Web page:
Timeout? Fangio’s late approach questioned after Denver loss
DENVER (AP) — Timeout: Why wasn’t Vic Fangio calling his timeouts?
The Denver Broncos coach was taken to task on television and social media for his late-game clock management Monday night after a 16-14 loss to Tennessee. Struggling kicker Stephen Gostkowski made a 25-yard field goal in the closing seconds after missing three attempts earlier in his Titans debut.
Before that, Fangio had ample opportunities to stop the clock with under 2 minutes remaining and the Titans content to let it run.
Of course, the field goal attempt was no sure thing given that Gostkowski had already sent one wide right, another wide left and had one blocked. He shanked an extra point, too.
Gostkowski’s emotional state partly figured into why Fangio didn’t use his timeouts leading up to the game-winning kick, which could have given the Broncos’ offense more time to respond.
Denver did get the ball back with three timeouts to work with, but only 17 seconds remaining. Three passes by Drew Lock — one completion — and one spent timeout later, the game was over. Denver wound up taking two timeouts home.
The only thing more ambiguous than Fangio’s clock management was his explanation afterward.
“It was two-fold. One, their field goal kicker had obviously been having his problems. I didn’t want to extend the drive so they could get closer,” Fangio said. “No. 2, we would’ve used the timeout but we got the running back out of bounds. We would’ve used the second timeout but they threw an incompletion, which would’ve given us one left when we got the ball back. That was part of our thinking there.”
But commentators weren’t buying any of it on social media:
— Hall of Fame tight end Shannon Sharpe: “Can anyone tell me why Fangio didn’t use those 3 timeouts? He knows they don’t carry over until next gm.”
— Football analyst Joel Klatt: “Is there some sort of black market where you can sell unused TOs for straight cash?”
— Klatt, part II: ”Apparently the crowd noise was just too much for Fangio and he couldn’t think clearly. Any other explanations?”
— Common Twitter feeling: “I have no idea why Vic Fangio isn’t using his timeouts.”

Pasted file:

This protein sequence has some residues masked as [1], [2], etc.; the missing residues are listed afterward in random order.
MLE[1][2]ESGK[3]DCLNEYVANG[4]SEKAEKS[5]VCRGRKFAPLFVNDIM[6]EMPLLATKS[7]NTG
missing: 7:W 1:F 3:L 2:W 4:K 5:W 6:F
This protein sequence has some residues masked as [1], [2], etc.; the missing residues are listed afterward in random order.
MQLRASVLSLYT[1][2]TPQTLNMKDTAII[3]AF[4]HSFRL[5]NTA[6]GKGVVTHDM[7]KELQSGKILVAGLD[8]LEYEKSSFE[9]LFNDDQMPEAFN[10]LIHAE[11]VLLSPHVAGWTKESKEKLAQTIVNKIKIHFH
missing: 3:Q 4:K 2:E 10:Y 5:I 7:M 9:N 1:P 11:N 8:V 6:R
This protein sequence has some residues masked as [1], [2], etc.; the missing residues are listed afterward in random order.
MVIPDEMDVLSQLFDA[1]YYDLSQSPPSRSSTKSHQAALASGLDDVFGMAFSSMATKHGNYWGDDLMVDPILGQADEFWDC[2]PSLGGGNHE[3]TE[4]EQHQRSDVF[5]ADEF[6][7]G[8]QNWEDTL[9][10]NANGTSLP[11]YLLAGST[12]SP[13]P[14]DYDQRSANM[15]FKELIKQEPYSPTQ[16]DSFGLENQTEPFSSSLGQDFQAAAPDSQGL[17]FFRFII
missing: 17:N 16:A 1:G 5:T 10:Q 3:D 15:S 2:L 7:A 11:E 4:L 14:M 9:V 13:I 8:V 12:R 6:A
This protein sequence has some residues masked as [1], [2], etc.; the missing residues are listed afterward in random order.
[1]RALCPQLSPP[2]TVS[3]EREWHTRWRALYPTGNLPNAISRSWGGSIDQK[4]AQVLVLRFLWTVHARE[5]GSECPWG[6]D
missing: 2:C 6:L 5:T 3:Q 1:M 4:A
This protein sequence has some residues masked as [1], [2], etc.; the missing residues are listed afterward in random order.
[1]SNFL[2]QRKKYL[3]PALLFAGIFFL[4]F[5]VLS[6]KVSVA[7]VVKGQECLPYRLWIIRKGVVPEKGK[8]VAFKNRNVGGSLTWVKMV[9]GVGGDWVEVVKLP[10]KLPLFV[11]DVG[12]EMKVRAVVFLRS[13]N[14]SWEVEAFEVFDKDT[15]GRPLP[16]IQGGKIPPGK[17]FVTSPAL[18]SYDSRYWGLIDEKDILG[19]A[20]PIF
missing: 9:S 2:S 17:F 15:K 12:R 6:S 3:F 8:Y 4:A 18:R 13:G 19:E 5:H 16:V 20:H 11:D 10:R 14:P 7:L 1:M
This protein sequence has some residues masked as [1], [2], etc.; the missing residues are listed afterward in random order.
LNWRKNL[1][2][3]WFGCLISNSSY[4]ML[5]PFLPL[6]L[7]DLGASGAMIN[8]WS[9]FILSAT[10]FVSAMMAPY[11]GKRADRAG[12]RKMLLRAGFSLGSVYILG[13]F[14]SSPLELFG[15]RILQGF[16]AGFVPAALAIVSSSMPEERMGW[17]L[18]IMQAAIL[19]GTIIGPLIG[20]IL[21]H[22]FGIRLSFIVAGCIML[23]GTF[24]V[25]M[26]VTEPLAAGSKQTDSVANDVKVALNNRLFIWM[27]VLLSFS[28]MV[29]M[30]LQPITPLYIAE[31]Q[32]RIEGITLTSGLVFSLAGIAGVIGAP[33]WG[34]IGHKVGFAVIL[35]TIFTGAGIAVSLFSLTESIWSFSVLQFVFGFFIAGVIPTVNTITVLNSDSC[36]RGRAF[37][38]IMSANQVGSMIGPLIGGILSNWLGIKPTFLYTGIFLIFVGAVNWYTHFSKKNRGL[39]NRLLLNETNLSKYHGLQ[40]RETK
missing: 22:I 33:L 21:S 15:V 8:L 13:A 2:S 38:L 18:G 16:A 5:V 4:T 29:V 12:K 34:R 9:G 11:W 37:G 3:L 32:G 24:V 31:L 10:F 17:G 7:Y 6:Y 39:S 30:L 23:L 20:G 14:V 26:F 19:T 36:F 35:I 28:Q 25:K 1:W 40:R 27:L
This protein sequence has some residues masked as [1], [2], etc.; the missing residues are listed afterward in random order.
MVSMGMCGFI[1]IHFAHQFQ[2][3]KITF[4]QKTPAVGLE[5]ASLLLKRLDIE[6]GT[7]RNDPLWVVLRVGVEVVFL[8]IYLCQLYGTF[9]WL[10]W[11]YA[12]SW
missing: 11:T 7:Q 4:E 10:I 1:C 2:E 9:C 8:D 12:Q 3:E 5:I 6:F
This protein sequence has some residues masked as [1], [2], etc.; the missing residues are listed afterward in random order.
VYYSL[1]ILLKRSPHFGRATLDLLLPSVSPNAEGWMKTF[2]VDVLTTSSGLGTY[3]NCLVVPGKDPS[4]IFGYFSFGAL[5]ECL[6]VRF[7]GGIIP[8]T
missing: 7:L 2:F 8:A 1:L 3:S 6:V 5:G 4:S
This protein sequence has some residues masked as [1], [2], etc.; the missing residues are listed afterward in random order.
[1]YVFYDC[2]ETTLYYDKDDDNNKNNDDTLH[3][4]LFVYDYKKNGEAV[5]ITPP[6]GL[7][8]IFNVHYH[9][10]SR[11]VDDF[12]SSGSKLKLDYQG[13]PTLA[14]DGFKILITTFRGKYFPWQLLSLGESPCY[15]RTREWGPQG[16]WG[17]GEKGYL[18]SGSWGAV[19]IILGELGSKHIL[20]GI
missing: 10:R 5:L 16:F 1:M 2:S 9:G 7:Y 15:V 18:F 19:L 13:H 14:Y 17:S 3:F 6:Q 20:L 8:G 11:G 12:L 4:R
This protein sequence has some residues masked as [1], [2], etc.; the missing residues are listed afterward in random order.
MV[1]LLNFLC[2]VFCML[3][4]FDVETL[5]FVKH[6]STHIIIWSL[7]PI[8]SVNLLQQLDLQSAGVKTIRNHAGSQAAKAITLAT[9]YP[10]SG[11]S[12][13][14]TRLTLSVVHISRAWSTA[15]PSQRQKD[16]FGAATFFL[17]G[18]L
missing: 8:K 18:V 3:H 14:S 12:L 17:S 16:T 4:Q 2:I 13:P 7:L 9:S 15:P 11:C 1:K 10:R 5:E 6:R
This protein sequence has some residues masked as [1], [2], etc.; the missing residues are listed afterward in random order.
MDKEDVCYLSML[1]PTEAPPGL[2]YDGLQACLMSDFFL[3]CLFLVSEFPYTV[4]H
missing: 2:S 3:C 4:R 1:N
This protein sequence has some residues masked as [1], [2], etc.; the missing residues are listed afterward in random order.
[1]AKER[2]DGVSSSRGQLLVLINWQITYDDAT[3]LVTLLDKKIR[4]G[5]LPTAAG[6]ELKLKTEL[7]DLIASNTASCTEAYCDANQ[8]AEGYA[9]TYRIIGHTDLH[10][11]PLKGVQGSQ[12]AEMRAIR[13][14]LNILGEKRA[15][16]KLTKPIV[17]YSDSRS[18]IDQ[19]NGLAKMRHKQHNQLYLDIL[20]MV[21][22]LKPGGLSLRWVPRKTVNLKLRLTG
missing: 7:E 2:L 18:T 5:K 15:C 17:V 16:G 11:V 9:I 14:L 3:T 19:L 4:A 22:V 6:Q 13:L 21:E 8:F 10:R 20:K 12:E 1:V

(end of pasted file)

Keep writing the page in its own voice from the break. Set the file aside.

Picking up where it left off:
Titans coach Mike Vrabel’s take: The Broncos thought Gostkowski was going to miss again.
Plain and simple.
“They did obviously, because they weren’t using their timeouts,” Vrabel said. “They were banking on him missing.”
Understandable, given the kind of night Gostkowski was having. He hadn’t missed three field goals in a game in his career — until Monday. That sort of night from one of the most accurate kickers in league history, too.
But with the game on the line, Gostkowski came through. He signed with Tennessee on Sept. 3 as a free agent to shore up the team’s kicking woes. The Titans had the worst field goal unit in the NFL last year when their first four kickers combined to connect on only 44.4% of field goals (8 for 18).
“I’m grateful for the opportunity,” Gostkowski said of his late-game attempt. “I know I probably didn’t deserve it.”
Really, though, there were plenty of plays that came back to haunt the Broncos. Like being stopped on fourth-and-goal in the second quarter. Denver tried a shovel pass, but tight end Jake Butt was stopped.
“I had no second thoughts there,” Fangio said. “It wasn’t one that I agonized over. We were going to go for that.”
Or late in the game when rookie receiver Jerry Jeudy dropped a pass that could’ve put the Broncos in field goal range. It was one of two big drops for the first-round draft pick.
“He dropped the ball. He’s not the first guy that’s done that, won’t be the last,” Fangio said. “We expect him to catch that. He expects himself to catch it. It would have put us in field goal range and given us a first down. But those are the mistakes that can cost you when you’re playing a good team.”
Another close call for the Broncos, who lost three games with 30 seconds or less remaining a season ago.
“There’s just a lot of little things that we could have done better,” Lock said. “I feel like it was promising. Made some plays, but we want to be an elite offense. Tonight, with some of the things that we did, including some of the things I did myself, it just wasn’t elite for us.”
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